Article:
Then there is the internet. No doubt, I am a firm supporter of the freedom of information, but I also know that I must keep my bullshit detector on the max setting when surfing the web. Too often, with the full freedom of information, the message meant by a professional within a certain discipline will be taken up by the masses and changed to their desired meaning. A good example of this popped up in both the low-carb and paleo web communities, I'll explain:

    It's a well-established and scientific fact that the human metabolism does not require the ingestion of carbohydrate energy to sustain life (i.e. carbohydrates are not an essential nutrient). This is not to say that glucose is not required for energy or cell synthesis, the body obviously does need glucose for certain metabolic functions, but the human body has adapted to make its own glucose through gluconeogenesis and the splitting of triglyceride bonds. Pretty cut and dry, and it certainly makes sense when you consider that most of these carbohydrate foods would not have been available year round during our evolution.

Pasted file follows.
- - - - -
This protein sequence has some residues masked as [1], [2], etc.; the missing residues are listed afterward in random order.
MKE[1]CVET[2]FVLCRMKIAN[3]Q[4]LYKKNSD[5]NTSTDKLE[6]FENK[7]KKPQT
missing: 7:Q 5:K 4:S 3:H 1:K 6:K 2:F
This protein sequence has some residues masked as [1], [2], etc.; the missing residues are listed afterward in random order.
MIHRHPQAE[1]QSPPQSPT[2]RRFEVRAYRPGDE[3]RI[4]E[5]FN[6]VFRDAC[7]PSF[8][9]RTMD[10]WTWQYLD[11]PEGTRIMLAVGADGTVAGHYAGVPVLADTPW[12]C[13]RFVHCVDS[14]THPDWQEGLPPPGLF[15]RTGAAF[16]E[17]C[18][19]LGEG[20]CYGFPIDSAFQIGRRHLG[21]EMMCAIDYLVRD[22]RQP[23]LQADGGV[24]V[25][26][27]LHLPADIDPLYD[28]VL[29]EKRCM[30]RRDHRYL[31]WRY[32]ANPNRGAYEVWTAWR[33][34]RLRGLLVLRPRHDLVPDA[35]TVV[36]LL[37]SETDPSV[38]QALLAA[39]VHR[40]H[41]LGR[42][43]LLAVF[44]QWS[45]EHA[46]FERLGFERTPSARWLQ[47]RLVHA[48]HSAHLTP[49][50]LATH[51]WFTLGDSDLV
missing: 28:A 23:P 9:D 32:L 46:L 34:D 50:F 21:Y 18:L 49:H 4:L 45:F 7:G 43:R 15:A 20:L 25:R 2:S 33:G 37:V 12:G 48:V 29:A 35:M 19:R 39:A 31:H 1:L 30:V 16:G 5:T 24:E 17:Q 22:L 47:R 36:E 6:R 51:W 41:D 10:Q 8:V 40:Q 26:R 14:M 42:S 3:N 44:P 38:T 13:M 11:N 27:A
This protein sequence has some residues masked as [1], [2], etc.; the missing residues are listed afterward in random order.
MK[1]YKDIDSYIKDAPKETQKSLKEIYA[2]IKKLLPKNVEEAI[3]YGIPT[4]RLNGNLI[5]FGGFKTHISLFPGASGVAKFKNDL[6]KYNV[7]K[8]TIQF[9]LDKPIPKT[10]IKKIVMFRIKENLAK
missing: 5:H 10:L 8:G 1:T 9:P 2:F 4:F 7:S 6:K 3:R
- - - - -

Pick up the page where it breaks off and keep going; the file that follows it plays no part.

Unfortunately, the internet paleo-sphere, instead of concluding that there are some benefits to ingesting carbohydrate energy (indeed there are), decided that all carbs are bad. Though shalt not eat carbs, they said, because they are not necessary to life. The problem that arose from this is that while all of the professionals who are proponents of the paleo diet were insisting that your carb intake is based upon many factors (individual physiology, metabolic status, activity levels, etc), this was all entirely ignored and paleo then came to be known as a VLC (very low-carb) ketogenic diet, which is anything but.

    Robb Wolf attempted to address this in a 3-part series of blog posts on the subject. He essentially concluded that while carbohydrates are not essential for life, they do have certain benefits, especially for those of a certain physiology or lifestyle. He basically said that while ketosis can be a beneficial tool to use in certain circumstances, it certainly is not the natural state for most humans, and it certainly is not beneficial for those who are intensely active (i.e. athletes).

    He was completely blasted for this and was called many names. People even said that he was "selling out", but to whom I still have not yet identified. It was a situation that revealed rife fanaticism within that small sector of nutritional science.

    Anyhow, I think this whole thing with the 10,000 years is very similar. The paleo-sphere, instead of concluding what they had been told-- that not all (possibly most) people have entirely adapted to certain grains-- instead concluded that NOBODY has adapted. This simply is not what the pros were saying.